41. I agree ROI is VERY important. If executives didn’t focus on this they would have chaos and inefficient project running wild. It’s great you saw this and used it in you arsenal. We also care about brand loyalty, customer retention, profit margin, among many other things. This is the language we speak and if your dealing with executives, it’s best to talk in this manner because it’s so relatable. Thanks for this post!

  42. Thanks for sharing your business mindset and what you learned from this experience, I’m in your case in a huge company, and moving up the food chain is definitely a must do. A tip : with internal community tools (like chatter on salesforce) you can make yourself visible quite fast ;-)

  43. Hey,

    Excellent post Neil. So this is how you get business? ;)
    I guess a good SEO expert will get a business easily if he knows how to do right SEO.

    Thank you

  44. Great Post ! Love it…Especially Lesson#7 ..Keep going.cheers!

  45. I really like lesson #7. I used to own a business that I ran for 5 years strictly on referals and had about 100 clients. When I sold the business I stopped keeping in touch with them. Now, several years later, I have re-joined the entrepreneurial world and I have to start from scratch.

  46. Some really good stuff in here, I especially agree with the ROI comment and I think especially with 2013 looking as through consumers and businesses are going to be looking too loosen their buckles a little with respect to spending that means to stand out and get each competitive dollar you are going to need to show each customer great value for money and a decent ROI

  47. I agree with keeping the relationship going. I would add that it’s best to minimize the effort on customers’ side, be some sort of “single-serving friend” :)

  48. Hi Neil,

    Like you I started off tiny in a world of big guys and it was daunting but I focussed on my USP’s and was able to carve out a great niche. The big guys never saw me coming and managed to take a lot of the mainstream larger clients from the big boys.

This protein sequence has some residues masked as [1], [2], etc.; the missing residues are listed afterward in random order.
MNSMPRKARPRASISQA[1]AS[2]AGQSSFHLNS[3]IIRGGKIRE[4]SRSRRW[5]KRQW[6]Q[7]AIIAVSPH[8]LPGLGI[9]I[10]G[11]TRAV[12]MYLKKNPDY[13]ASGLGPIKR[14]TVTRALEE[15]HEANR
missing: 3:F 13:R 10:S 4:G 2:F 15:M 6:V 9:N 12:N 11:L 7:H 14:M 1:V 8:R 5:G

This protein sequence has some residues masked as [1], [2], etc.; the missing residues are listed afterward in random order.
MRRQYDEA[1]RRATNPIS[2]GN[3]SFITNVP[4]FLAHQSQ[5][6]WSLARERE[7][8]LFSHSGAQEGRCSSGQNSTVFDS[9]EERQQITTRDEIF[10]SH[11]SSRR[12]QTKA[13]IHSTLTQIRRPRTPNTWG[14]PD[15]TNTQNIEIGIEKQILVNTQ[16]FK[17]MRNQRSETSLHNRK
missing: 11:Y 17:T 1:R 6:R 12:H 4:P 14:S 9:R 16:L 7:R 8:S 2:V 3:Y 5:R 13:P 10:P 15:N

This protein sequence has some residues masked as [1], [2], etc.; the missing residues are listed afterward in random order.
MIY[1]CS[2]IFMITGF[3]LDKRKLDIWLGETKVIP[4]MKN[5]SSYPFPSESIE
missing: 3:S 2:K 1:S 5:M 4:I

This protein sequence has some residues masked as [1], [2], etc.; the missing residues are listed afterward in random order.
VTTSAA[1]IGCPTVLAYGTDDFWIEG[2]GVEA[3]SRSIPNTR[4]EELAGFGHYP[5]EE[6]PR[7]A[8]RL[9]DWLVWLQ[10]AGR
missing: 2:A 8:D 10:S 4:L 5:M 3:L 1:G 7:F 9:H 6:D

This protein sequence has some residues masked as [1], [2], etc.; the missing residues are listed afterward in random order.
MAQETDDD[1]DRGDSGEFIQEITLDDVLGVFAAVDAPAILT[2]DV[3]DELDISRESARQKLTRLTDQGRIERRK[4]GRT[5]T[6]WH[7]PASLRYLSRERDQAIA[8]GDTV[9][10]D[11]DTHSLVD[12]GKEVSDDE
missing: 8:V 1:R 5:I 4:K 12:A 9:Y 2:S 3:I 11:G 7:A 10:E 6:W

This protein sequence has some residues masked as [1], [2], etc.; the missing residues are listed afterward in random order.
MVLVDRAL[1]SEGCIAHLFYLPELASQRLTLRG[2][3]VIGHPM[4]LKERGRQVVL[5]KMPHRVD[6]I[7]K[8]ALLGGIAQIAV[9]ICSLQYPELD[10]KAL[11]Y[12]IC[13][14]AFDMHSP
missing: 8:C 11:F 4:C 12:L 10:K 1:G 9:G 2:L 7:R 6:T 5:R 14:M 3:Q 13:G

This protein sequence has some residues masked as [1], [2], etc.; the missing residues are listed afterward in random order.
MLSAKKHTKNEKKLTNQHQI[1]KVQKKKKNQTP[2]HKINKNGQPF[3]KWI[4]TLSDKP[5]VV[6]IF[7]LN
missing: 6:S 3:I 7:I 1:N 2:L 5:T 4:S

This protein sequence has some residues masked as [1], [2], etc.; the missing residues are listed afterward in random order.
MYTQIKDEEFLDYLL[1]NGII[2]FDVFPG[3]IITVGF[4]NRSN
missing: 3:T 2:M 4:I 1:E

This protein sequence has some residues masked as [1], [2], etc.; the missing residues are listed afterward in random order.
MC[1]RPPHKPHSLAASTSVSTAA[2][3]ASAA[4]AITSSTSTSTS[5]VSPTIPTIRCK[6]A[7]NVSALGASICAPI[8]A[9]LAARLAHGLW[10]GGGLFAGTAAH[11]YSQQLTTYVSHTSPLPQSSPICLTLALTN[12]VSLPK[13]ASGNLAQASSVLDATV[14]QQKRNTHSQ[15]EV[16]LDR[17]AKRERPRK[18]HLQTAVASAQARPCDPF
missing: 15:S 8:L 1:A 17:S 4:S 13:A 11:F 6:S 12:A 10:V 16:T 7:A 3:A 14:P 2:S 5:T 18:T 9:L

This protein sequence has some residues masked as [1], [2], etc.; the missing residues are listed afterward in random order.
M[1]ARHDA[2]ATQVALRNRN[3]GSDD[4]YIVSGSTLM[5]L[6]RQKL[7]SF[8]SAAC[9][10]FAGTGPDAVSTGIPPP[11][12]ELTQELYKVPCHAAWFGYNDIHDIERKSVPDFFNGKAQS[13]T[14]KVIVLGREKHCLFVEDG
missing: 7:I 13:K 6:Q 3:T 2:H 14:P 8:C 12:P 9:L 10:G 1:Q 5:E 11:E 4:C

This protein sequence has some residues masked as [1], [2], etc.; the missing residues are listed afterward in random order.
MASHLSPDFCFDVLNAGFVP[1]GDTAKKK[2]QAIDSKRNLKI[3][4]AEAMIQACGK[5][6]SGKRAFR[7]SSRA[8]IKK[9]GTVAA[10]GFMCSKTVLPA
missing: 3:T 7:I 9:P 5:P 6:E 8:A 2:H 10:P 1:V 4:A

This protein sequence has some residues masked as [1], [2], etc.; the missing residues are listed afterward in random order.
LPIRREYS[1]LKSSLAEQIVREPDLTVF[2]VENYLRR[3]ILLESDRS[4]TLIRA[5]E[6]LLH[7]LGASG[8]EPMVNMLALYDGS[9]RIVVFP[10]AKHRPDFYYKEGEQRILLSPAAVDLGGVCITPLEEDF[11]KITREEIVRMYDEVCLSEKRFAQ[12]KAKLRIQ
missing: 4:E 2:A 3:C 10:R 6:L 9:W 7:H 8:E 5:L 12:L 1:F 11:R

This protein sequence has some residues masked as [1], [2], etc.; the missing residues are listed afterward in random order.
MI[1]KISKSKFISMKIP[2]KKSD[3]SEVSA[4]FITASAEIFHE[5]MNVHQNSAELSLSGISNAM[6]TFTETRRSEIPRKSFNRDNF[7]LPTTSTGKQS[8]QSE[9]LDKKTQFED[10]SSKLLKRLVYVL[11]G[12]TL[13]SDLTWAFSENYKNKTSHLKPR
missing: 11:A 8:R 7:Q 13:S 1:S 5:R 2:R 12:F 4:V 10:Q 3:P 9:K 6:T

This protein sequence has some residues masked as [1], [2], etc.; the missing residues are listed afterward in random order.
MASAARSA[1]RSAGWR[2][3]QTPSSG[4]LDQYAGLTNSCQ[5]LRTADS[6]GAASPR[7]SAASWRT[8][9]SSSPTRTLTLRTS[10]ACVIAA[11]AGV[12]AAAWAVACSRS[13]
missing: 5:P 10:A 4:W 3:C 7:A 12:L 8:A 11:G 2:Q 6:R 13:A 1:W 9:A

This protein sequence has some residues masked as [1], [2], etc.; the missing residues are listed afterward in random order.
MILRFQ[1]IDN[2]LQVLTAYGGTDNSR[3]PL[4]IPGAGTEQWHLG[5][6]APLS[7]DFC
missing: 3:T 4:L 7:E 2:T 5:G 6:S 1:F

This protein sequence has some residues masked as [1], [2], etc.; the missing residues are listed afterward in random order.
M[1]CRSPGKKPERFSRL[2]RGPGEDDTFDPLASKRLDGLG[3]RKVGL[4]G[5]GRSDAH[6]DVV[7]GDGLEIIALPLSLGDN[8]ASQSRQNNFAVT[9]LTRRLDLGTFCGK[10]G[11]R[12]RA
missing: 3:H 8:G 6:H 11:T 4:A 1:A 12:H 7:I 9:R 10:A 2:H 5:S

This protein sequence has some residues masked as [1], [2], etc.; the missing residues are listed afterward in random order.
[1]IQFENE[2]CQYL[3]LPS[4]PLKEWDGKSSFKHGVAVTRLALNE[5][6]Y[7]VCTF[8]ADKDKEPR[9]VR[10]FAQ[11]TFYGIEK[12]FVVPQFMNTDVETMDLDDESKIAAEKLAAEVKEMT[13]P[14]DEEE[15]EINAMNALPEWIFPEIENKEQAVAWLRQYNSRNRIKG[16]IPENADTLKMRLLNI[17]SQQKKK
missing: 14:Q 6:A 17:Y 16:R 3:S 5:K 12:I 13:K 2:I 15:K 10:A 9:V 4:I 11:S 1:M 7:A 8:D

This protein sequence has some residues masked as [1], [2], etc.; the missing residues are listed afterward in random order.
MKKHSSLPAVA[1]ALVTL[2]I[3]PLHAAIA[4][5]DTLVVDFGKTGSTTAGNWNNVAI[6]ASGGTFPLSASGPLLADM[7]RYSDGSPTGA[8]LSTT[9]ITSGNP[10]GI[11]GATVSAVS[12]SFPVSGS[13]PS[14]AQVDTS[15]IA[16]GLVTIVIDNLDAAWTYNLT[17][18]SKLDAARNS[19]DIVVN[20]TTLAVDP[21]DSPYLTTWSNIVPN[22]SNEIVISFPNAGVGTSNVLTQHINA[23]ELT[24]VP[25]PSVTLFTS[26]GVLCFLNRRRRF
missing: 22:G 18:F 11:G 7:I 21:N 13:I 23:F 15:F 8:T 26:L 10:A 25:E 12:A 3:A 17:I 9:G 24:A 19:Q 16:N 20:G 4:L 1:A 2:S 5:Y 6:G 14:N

49. Great story Neil. I liked your relationship point. In business, it is always essential to maintain relationships with your clients, business partners or with normal employee. Also I agree with your meeting point. Meetings should not be boring and lengthy.Well it should be well organized having a proper agenda.
    Thanks for sharing.

  50. Not everything you put forth is valuable to us in our small service business, and not everybody is equipped (for a number of reasons) to partner with a whale. Nevertheless, in every post I read I ALWAYS find at least one small thing to keep and use in the future. For that I thank you, Neil. As a result of this and many other similar items over the years, we have managed to remain solidly entrenched on Google’s page one in our niche, without spending a dime on advertising. We’re still considered small fish, but there’s enough room for successful small fish in a big ocean.

    In addition, all readers should carefully note how Neil never, ever, fails to respond to each comment, no matter how minor the point being made. That in itself is worthy of note. I shall not fail to do likewise.

  51. Hello Neil, one of the point which i have personaly experienced is that the customer will never be impressed if you just tell him that his google rankings will go up, that does not actually matters to him what matters is how good this would be for his business. So explaining the final end result in a way which fulfils customer’s exspectation is also important.

  52. I really proud of you dude I’m the regular visitor of this blog this is the best ever seen article in any blog it is useful great article Neil Thank you !

  53. Hey,
    Excellent post, I really like the way you have explained lesson 1 and lesson 2. it is true that people fall asleep while meeting so we should care about interaction with people.
    Great work and i will do care about these problems in future.

    Thank you

  54. Hi Neil,